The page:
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Episode 262


In today’s episode Tara shares her intuitive journey to motherhood and the power of family-centred birth. She was working in the air force during her first pregnancy and was denied the opportunity to have a homebirth as Defense Force policy dictated care from a private obstetrician. Her pregnancy was stressful; she experienced workplace bullying and harassment which led to an official medical discharge during maternity leave. Her second pregnancy was a completely different experience and she planned and experienced a glorious family-centred homebirth supported by midwives. At three months postpartum after suffering low milk supply, she made the decision to have her breast implants removed. She fed her baby four hours post-op and her milk supply immediately increased, so much so that she could express 100ml from each breast.

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Image by Jerusha Sutton

Tara worked in the navy for nine years before transferring to the air force to be close to her husband. He was deployed to the Middle East and two weeks later she discovered she was pregnant; she had conceived on their first attempt. Defense Force policy dictates care from a private obstetrician so despite Tara’s dreams for a homebirth, she was immediately denied the opportunity. She met with her obstetrician for the first time at 7 weeks and was floored by her advice.

“The defence force has a strict medical scheme and stepping outside of it just isn’t something that’s done. I knew deep down that I wanted a homebirth and I was told I couldn’t do it, that’s what upset me the most. I got myself a doula and she really paved the way for my next birth. She opened my eyes to many more aspects of birth that I wasn’t aware of. We put my homebirth dreams to the side and I wrote a birth plan but I did see that medical coercion happen, I think because I was looking out for it. At my first appointment the obstetrician suggested a caesarean in order to prevent prolpase. She told me I was young and I shouldn’t have to deal with a prolapse at a young age. I went straight to the medical officer and demanded he find me a new OB or I was going to go ahead and have a homebirth. He did find me one and she was lovely and really supportive of my intention to birth vaginally without intervention.”

Tara ended up being medically discharged due to harassment and bullying in the workplace; despite being a personal trainer in both the navy and the air force, two colleagues continued to make official complaints based on Tara’s physical activity, suggesting that she was harming her baby. When her husband, Jason, returned home from the Middle East they did a Calmbirth course together and felt really prepared for the birth.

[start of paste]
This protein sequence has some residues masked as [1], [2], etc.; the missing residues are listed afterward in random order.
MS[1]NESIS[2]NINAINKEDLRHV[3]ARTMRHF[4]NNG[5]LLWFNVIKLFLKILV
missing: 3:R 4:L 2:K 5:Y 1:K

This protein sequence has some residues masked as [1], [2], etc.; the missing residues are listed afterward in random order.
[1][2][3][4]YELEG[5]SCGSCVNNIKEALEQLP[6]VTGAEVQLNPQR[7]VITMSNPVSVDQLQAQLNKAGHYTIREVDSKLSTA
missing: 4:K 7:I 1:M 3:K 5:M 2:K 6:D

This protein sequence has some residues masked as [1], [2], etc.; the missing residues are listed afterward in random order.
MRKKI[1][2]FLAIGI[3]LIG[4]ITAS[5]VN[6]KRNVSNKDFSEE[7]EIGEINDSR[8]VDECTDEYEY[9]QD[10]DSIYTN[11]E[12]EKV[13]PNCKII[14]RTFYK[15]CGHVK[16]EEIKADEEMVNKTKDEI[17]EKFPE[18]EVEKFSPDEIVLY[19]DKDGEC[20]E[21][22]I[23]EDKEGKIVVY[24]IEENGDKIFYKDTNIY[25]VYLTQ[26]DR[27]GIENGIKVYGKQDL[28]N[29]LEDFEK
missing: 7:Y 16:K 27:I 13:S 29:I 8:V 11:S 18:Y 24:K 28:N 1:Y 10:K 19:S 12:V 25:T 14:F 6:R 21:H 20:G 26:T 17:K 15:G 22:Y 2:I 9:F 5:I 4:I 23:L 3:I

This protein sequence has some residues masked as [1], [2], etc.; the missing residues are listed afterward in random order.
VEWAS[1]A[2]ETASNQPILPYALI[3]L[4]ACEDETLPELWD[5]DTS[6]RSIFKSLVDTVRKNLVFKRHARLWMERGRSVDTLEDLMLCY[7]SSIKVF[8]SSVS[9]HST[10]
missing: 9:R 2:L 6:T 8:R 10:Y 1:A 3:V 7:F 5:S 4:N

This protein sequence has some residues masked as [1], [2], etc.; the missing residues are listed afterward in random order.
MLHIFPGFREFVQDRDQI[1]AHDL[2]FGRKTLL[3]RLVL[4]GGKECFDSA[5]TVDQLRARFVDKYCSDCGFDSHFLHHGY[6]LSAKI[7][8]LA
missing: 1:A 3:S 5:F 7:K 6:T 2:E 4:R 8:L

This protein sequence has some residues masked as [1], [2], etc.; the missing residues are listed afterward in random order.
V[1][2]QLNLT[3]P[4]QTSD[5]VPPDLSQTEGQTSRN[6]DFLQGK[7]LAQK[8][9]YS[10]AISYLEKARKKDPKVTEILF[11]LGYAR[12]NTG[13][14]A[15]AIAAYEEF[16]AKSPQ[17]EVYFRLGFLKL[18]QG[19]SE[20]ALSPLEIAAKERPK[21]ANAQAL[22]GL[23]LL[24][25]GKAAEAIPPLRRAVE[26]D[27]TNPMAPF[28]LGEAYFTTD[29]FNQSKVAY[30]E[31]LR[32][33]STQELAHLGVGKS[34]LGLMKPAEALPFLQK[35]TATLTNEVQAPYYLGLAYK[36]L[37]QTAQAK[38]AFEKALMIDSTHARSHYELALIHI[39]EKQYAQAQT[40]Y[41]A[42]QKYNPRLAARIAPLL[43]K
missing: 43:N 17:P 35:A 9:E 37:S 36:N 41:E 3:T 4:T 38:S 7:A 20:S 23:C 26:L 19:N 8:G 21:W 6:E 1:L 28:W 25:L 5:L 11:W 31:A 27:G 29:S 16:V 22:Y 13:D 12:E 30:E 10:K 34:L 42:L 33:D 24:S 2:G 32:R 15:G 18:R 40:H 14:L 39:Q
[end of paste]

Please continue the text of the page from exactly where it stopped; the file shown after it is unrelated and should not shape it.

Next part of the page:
Tara was due on NYE but on Christmas night she noticed a deep pain in her lower back; the contractions were coming every thirty minutes and by 4am they were coming more frequently. At 6am her doula was at the door, welcomed by 15 members of Tara’s family who were staying for Christmas. By midday her contractions were four minutes apart so they made the ten minute journey to the hospital and upon arrival, her obstetrician offered to give her a vaginal examination. She wishes she never agreed; she was 2cm after 12 hours of labour.

“I was in the bathtub and it took away so much of my pain and I knew that if I could stay there, I’d be ok. At the time the midwife told me I couldn’t birth in the bath and I just couldn’t believe it. She pulled the plug because she thought I was close and as I got out I knew I was in transition but the midwife looked at me, she didn’t give me a full vaginal examination but she just looked, took her gloves off, covered up the birth trolley and walked out of the room. And then I just let out this huge roar and I birthed Bloom and brought her up to my chest. I didn’t want the syntocinon injection to help birth the placenta but when the midwife asked me if I wanted help to birth the placenta, I said yes not knowing that she was going to give me an injection till I felt it in my thigh.”

Bloom fed beautifully for the first two weeks but then Tara noticed a distinct drop in her supply. She started on motilium to help with milk production and it worked. She stayed on them for her entire breastfeeding journey despite the uncomfortable symptoms; dry mouth, headaches and exhaustion.

“When Bloom turned one we started trying for another baby and 14 months had passed without contraception. We left the defense force, built a life in Sydney, I was working shift work for NSW ambulance in the call centre and I presumed my strange work hours may have been contributing to my inability to conceive. I got to the point where I went to a fertility specialist and I did four rounds of clomid, accepting the risk of twins even though I really didn’t want to have twins. I felt terrible and it didn’t work and I refused to do IVF so we went back to trying; having sex every day, every seocnd day. A friend suggested acupuncture and on the month I had treatment I fell pregnant.